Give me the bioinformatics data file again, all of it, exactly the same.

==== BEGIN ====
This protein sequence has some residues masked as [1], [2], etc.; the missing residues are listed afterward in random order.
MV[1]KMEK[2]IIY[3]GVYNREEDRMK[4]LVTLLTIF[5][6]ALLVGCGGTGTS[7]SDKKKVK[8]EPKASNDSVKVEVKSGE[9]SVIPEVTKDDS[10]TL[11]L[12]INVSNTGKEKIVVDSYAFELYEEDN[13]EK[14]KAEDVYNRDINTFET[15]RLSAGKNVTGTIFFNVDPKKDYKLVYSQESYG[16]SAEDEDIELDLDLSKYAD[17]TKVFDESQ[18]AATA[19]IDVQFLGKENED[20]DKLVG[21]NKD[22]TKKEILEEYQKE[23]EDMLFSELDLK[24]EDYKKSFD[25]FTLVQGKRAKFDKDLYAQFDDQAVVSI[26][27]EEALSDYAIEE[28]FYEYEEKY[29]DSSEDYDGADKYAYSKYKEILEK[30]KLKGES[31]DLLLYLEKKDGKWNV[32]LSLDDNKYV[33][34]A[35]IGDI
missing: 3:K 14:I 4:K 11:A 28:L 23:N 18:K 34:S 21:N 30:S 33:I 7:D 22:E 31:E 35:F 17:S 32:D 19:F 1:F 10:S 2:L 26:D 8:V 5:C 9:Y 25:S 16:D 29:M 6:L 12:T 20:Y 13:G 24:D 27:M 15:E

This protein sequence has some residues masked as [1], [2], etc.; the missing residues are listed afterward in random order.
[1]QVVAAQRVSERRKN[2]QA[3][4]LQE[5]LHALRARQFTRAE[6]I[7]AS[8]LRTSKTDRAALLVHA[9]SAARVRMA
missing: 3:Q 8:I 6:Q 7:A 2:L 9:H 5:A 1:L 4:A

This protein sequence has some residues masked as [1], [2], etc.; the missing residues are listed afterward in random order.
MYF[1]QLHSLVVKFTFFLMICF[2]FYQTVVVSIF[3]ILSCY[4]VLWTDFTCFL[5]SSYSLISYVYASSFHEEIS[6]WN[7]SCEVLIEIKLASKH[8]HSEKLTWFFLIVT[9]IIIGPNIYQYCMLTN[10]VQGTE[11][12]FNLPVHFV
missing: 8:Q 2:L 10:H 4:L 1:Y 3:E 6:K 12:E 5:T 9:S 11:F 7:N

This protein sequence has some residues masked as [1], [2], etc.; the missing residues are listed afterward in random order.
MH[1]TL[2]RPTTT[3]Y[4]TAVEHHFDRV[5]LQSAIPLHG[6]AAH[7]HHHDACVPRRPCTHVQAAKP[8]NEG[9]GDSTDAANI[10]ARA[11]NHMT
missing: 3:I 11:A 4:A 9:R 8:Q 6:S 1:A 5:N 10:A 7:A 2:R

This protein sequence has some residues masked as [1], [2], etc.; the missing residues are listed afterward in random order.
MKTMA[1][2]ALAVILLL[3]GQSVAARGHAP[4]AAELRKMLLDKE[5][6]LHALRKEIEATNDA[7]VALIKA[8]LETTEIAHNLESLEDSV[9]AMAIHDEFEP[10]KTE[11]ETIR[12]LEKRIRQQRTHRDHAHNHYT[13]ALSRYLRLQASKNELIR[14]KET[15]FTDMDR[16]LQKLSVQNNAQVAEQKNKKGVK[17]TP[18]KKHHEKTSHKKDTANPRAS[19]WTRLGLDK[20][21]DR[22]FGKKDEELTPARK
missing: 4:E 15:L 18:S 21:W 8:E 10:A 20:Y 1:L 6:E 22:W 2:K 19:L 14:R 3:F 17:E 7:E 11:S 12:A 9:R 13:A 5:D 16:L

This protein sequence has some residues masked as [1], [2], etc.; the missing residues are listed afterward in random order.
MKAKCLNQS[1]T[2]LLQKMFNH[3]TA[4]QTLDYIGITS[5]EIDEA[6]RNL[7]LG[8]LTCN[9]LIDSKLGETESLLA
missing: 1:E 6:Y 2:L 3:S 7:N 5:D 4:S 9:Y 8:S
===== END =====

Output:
This protein sequence has some residues masked as [1], [2], etc.; the missing residues are listed afterward in random order.
MV[1]KMEK[2]IIY[3]GVYNREEDRMK[4]LVTLLTIF[5][6]ALLVGCGGTGTS[7]SDKKKVK[8]EPKASNDSVKVEVKSGE[9]SVIPEVTKDDS[10]TL[11]L[12]INVSNTGKEKIVVDSYAFELYEEDN[13]EK[14]KAEDVYNRDINTFET[15]RLSAGKNVTGTIFFNVDPKKDYKLVYSQESYG[16]SAEDEDIELDLDLSKYAD[17]TKVFDESQ[18]AATA[19]IDVQFLGKENED[20]DKLVG[21]NKD[22]TKKEILEEYQKE[23]EDMLFSELDLK[24]EDYKKSFD[25]FTLVQGKRAKFDKDLYAQFDDQAVVSI[26][27]EEALSDYAIEE[28]FYEYEEKY[29]DSSEDYDGADKYAYSKYKEILEK[30]KLKGES[31]DLLLYLEKKDGKWNV[32]LSLDDNKYV[33][34]A[35]IGDI
missing: 3:K 14:I 4:K 11:A 28:L 23:N 18:K 34:S 21:N 30:S 33:I 7:D 22:E 31:E 35:F 17:S 32:D 19:F 1:F 10:S 2:L 26:D 8:V 5:C 9:Y 25:S 16:D 29:M 6:L 12:T 20:Y 13:G 24:D 27:M 15:E

This protein sequence has some residues masked as [1], [2], etc.; the missing residues are listed afterward in random order.
[1]QVVAAQRVSERRKN[2]QA[3][4]LQE[5]LHALRARQFTRAE[6]I[7]AS[8]LRTSKTDRAALLVHA[9]SAARVRMA
missing: 3:Q 8:I 6:Q 7:A 2:L 9:H 5:A 1:L 4:A

This protein sequence has some residues masked as [1], [2], etc.; the missing residues are listed afterward in random order.
MYF[1]QLHSLVVKFTFFLMICF[2]FYQTVVVSIF[3]ILSCY[4]VLWTDFTCFL[5]SSYSLISYVYASSFHEEIS[6]WN[7]SCEVLIEIKLASKH[8]HSEKLTWFFLIVT[9]IIIGPNIYQYCMLTN[10]VQGTE[11][12]FNLPVHFV
missing: 8:Q 2:L 10:H 4:L 1:Y 3:E 6:K 12:E 5:T 9:S 11:F 7:N

This protein sequence has some residues masked as [1], [2], etc.; the missing residues are listed afterward in random order.
MH[1]TL[2]RPTTT[3]Y[4]TAVEHHFDRV[5]LQSAIPLHG[6]AAH[7]HHHDACVPRRPCTHVQAAKP[8]NEG[9]GDSTDAANI[10]ARA[11]NHMT
missing: 3:I 11:A 4:A 9:R 8:Q 6:S 1:A 5:N 10:A 7:A 2:R

This protein sequence has some residues masked as [1], [2], etc.; the missing residues are listed afterward in random order.
MKTMA[1][2]ALAVILLL[3]GQSVAARGHAP[4]AAELRKMLLDKE[5][6]LHALRKEIEATNDA[7]VALIKA[8]LETTEIAHNLESLEDSV[9]AMAIHDEFEP[10]KTE[11]ETIR[12]LEKRIRQQRTHRDHAHNHYT[13]ALSRYLRLQASKNELIR[14]KET[15]FTDMDR[16]LQKLSVQNNAQVAEQKNKKGVK[17]TP[18]KKHHEKTSHKKDTANPRAS[19]WTRLGLDK[20][21]DR[22]FGKKDEELTPARK
missing: 4:E 15:L 18:S 21:W 8:E 10:A 20:Y 1:L 6:E 22:W 2:K 19:L 14:R 3:F 17:E 7:E 11:S 12:A 9:R 13:A 5:D 16:L

This protein sequence has some residues masked as [1], [2], etc.; the missing residues are listed afterward in random order.
MKAKCLNQS[1]T[2]LLQKMFNH[3]TA[4]QTLDYIGITS[5]EIDEA[6]RNL[7]LG[8]LTCN[9]LIDSKLGETESLLA
missing: 1:E 6:Y 2:L 3:S 7:N 5:D 4:S 9:Y 8:S